An amazing video published by RedBull channel: with that 360° HD Interactive video, you can explore the Northeastern Italy’s Dolomites from an eagle’s point of view.
Dolomites are a mountain range located in northeastern Italy. They form a part of the Southern Limestone Alps and extend from the River Adige in the west to the Piave Valley (Pieve di Cadore) in the east.
The Dolomites are renowned for skiing in the winter months and mountain climbing, hiking, cycling (the Italian grand tour Giro d’Italia every year visits some passes of the mountain range), and BASE jumping, as well as paragliding and hang gliding. Free climbing has been a tradition in the Dolomites since 1887, when 17-year-old Georg Winkler (1870-1888) soloed the first ascent of the pinnacle Die Vajolettürme. Unfortunately, Winkler was killed by an avalanche on the face of the Weisshorn (a major peak of the Alps and Switzerland) at the age of 18, in 1888.
The mountain range also known as the “Pale Mountains”. They were named after the carbonate rock “dolomite”, a mineral which take its name from 18th-century French mineralogist Déodat Gratet de Dolomieu (1750–1801), who was the first to describe the mineral. Dolomite is a common rock-forming mineral, a calcium magnesium carbonate with a chemical composition of CaMg(CO3)2.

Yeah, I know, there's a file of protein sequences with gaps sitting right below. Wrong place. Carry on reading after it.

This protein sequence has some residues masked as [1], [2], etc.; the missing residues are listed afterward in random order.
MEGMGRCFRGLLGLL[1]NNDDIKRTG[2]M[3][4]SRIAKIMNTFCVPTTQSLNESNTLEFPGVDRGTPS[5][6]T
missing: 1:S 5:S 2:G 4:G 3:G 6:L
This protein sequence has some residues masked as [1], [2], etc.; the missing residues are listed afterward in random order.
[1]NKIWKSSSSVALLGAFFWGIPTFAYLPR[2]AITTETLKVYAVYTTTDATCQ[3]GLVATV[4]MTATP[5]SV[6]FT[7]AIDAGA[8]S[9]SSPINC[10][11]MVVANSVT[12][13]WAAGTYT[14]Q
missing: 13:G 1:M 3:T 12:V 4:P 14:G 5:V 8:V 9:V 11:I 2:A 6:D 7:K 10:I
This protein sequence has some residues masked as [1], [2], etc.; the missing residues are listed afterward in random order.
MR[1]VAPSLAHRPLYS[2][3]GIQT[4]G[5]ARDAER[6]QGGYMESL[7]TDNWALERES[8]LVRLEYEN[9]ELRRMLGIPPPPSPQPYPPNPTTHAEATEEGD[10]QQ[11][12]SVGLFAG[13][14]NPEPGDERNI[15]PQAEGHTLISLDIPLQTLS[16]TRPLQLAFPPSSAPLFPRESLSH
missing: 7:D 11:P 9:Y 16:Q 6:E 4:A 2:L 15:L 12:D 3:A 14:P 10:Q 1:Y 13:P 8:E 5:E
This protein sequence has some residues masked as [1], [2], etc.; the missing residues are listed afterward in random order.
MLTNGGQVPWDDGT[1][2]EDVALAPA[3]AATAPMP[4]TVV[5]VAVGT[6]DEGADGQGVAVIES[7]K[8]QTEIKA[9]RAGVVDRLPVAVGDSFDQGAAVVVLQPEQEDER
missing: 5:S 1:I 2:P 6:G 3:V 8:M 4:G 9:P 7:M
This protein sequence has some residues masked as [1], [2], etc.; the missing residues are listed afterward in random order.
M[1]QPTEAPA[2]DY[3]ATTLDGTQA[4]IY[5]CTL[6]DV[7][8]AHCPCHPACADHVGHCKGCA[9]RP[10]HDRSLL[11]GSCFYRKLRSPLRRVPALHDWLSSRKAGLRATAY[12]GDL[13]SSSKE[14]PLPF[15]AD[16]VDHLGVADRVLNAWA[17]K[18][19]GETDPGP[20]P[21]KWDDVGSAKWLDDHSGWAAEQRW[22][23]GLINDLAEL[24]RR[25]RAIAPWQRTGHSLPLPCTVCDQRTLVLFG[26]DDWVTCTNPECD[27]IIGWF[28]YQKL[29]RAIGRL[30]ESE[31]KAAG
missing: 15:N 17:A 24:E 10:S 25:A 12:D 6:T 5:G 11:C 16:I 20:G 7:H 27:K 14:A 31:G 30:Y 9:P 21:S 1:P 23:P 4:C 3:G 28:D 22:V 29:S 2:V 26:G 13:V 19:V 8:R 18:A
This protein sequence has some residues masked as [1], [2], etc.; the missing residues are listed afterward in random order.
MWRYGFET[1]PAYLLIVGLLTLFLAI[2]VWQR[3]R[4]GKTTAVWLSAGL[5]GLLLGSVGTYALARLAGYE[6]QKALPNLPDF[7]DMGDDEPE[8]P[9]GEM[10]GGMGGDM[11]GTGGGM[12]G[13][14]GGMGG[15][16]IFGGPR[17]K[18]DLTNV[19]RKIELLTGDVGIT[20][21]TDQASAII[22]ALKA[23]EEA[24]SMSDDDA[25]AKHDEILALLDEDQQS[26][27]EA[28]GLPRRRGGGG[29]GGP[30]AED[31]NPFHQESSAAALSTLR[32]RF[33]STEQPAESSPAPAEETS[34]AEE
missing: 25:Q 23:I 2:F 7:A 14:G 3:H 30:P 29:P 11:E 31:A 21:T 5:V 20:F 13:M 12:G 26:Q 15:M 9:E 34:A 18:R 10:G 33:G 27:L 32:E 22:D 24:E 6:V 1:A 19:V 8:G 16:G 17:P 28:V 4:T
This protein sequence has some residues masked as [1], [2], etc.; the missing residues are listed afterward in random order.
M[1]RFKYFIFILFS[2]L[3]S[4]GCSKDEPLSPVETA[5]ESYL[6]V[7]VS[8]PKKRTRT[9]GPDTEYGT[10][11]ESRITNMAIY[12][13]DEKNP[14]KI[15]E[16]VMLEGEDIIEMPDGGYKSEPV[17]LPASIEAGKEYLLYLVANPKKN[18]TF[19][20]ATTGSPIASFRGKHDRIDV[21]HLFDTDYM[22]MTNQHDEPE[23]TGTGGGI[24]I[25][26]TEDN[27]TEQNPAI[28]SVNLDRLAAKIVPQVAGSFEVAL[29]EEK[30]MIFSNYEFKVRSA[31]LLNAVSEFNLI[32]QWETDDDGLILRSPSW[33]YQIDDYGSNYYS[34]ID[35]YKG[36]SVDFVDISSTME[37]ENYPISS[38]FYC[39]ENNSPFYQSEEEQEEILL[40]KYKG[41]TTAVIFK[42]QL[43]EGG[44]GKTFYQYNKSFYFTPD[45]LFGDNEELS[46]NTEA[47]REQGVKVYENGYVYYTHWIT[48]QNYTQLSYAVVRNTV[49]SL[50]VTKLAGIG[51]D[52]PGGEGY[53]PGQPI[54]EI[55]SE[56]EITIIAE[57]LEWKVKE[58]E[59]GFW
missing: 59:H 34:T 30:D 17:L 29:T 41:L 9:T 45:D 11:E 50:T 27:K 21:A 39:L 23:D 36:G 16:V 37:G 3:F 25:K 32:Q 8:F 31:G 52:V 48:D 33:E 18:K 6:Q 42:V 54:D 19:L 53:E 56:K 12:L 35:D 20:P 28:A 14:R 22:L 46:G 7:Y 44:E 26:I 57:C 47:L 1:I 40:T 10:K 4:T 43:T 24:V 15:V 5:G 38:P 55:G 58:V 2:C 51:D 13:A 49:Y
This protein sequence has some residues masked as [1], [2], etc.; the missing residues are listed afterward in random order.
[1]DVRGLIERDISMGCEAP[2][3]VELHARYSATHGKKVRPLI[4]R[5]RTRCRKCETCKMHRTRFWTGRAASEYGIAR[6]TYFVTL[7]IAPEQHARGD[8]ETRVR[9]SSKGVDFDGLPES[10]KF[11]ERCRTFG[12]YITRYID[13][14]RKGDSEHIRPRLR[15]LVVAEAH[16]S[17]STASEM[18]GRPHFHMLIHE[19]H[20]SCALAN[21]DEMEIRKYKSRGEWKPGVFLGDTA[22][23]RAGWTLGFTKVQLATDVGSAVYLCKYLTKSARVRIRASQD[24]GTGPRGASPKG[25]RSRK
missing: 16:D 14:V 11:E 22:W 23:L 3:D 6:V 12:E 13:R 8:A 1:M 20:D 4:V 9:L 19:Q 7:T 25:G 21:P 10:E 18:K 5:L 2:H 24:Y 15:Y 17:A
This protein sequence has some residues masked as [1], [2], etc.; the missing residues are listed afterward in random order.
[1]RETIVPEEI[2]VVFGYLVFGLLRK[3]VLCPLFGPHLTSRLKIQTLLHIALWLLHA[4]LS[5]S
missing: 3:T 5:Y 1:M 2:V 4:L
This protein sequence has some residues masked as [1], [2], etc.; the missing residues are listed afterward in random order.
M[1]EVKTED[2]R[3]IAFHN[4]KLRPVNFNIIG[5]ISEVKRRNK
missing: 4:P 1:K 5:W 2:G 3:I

Dolomites, a UNESCO World Heritage Site
In August 2009, the Dolomites were declared a UNESCO World Heritage Site. From the UNESCO web site:
“The site of the Dolomites comprises a mountain range in the northern Italian Alps, numbering 18 peaks which rise to above 3,000 metres and cover 141,903 ha. It features some of the most beautiful mountain landscapes anywhere, with vertical walls, sheer cliffs and a high density of narrow, deep and long valleys. A serial property of nine areas that present a diversity of spectacular landscapes of international significance for geomorphology marked by steeples, pinnacles and rock walls, the site also contains glacial landforms and karst systems. It is characterized by dynamic processes with frequent landslides, floods and avalanches. The property also features one of the best examples of the preservation of Mesozoic carbonate platform systems, with fossil records.”
You can also watch the first ultra HD drone footage of the Himalayas, which was released by the extreme sports media company Teton Gravity Research which based in Jackson Hole, Wyoming, United States.